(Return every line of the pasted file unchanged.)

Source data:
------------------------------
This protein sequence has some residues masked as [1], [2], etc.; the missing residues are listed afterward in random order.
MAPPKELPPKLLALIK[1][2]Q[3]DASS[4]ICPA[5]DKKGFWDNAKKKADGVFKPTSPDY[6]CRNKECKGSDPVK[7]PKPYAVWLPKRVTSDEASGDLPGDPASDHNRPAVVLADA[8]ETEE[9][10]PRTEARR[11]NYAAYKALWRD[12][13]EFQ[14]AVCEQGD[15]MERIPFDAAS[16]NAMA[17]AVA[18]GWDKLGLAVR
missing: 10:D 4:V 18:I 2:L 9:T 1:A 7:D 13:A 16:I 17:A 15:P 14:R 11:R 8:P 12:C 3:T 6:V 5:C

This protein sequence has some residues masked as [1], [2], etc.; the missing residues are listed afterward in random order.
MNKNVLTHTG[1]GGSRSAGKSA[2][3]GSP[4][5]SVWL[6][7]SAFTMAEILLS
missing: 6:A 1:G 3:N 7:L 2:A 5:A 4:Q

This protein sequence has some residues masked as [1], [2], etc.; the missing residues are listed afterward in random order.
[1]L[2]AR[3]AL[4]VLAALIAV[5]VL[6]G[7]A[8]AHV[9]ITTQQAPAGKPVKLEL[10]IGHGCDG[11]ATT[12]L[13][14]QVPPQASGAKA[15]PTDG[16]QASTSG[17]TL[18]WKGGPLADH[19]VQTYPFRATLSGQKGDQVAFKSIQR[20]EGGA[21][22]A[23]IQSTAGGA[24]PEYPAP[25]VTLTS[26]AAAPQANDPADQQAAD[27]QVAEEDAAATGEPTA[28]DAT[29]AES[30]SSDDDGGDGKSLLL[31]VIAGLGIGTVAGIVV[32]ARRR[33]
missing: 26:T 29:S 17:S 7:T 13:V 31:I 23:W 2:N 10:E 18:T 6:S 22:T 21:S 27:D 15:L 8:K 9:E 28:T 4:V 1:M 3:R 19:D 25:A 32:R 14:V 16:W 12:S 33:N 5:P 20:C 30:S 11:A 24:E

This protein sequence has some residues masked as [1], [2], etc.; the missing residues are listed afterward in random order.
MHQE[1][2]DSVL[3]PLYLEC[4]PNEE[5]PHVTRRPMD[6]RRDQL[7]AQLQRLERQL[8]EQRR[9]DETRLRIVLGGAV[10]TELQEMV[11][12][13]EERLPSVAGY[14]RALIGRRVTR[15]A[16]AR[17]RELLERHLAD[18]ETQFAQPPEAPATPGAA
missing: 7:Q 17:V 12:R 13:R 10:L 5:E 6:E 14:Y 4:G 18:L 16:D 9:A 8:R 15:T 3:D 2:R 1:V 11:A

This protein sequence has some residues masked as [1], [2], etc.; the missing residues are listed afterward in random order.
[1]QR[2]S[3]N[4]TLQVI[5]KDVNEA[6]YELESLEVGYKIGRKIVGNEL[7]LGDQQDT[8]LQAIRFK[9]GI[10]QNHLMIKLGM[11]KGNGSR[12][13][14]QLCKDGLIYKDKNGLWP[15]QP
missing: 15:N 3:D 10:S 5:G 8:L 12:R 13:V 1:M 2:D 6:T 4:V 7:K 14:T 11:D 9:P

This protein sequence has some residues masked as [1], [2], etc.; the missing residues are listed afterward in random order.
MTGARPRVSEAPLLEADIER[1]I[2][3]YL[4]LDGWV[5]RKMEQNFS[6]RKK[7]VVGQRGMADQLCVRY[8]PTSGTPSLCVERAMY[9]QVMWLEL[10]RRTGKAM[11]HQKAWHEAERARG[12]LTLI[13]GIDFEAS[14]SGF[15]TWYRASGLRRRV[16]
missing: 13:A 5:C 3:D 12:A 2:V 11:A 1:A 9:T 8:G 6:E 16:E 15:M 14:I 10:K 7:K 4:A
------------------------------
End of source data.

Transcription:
This protein sequence has some residues masked as [1], [2], etc.; the missing residues are listed afterward in random order.
MAPPKELPPKLLALIK[1][2]Q[3]DASS[4]ICPA[5]DKKGFWDNAKKKADGVFKPTSPDY[6]CRNKECKGSDPVK[7]PKPYAVWLPKRVTSDEASGDLPGDPASDHNRPAVVLADA[8]ETEE[9][10]PRTEARR[11]NYAAYKALWRD[12][13]EFQ[14]AVCEQGD[15]MERIPFDAAS[16]NAMA[17]AVA[18]GWDKLGLAVR
missing: 10:D 4:V 18:I 2:L 9:T 1:A 7:D 13:A 16:I 17:A 15:P 14:R 11:R 8:P 12:C 3:T 6:V 5:C

This protein sequence has some residues masked as [1], [2], etc.; the missing residues are listed afterward in random order.
MNKNVLTHTG[1]GGSRSAGKSA[2][3]GSP[4][5]SVWL[6][7]SAFTMAEILLS
missing: 6:A 1:G 3:N 7:L 2:A 5:A 4:Q

This protein sequence has some residues masked as [1], [2], etc.; the missing residues are listed afterward in random order.
[1]L[2]AR[3]AL[4]VLAALIAV[5]VL[6]G[7]A[8]AHV[9]ITTQQAPAGKPVKLEL[10]IGHGCDG[11]ATT[12]L[13][14]QVPPQASGAKA[15]PTDG[16]QASTSG[17]TL[18]WKGGPLADH[19]VQTYPFRATLSGQKGDQVAFKSIQR[20]EGGA[21][22]A[23]IQSTAGGA[24]PEYPAP[25]VTLTS[26]AAAPQANDPADQQAAD[27]QVAEEDAAATGEPTA[28]DAT[29]AES[30]SSDDDGGDGKSLLL[31]VIAGLGIGTVAGIVV[32]ARRR[33]
missing: 26:T 29:S 17:S 7:T 13:V 31:I 23:W 2:N 10:E 18:T 6:S 22:T 21:S 27:D 15:L 8:K 9:E 28:T 4:V 1:M 3:R 19:D 25:A 32:R 14:V 16:W 12:S 33:N 5:P 20:C 30:S 11:A 24:E

This protein sequence has some residues masked as [1], [2], etc.; the missing residues are listed afterward in random order.
MHQE[1][2]DSVL[3]PLYLEC[4]PNEE[5]PHVTRRPMD[6]RRDQL[7]AQLQRLERQL[8]EQRR[9]DETRLRIVLGGAV[10]TELQEMV[11][12][13]EERLPSVAGY[14]RALIGRRVTR[15]A[16]AR[17]RELLERHLAD[18]ETQFAQPPEAPATPGAA
missing: 7:Q 17:V 12:R 13:R 10:L 5:E 6:E 14:Y 4:G 18:L 16:D 9:A 8:R 15:T 3:D 2:R 1:V 11:A

This protein sequence has some residues masked as [1], [2], etc.; the missing residues are listed afterward in random order.
[1]QR[2]S[3]N[4]TLQVI[5]KDVNEA[6]YELESLEVGYKIGRKIVGNEL[7]LGDQQDT[8]LQAIRFK[9]GI[10]QNHLMIKLGM[11]KGNGSR[12][13][14]QLCKDGLIYKDKNGLWP[15]QP
missing: 15:N 3:D 10:S 5:G 8:L 12:R 13:V 1:M 2:D 6:T 4:V 7:K 14:T 11:D 9:P

This protein sequence has some residues masked as [1], [2], etc.; the missing residues are listed afterward in random order.
MTGARPRVSEAPLLEADIER[1]I[2][3]YL[4]LDGWV[5]RKMEQNFS[6]RKK[7]VVGQRGMADQLCVRY[8]PTSGTPSLCVERAMY[9]QVMWLEL[10]RRTGKAM[11]HQKAWHEAERARG[12]LTLI[13]GIDFEAS[14]SGF[15]TWYRASGLRRRV[16]
missing: 13:A 5:C 3:D 12:A 2:V 11:A 1:A 9:T 8:G 6:E 16:E 15:M 14:I 10:K 7:K 4:A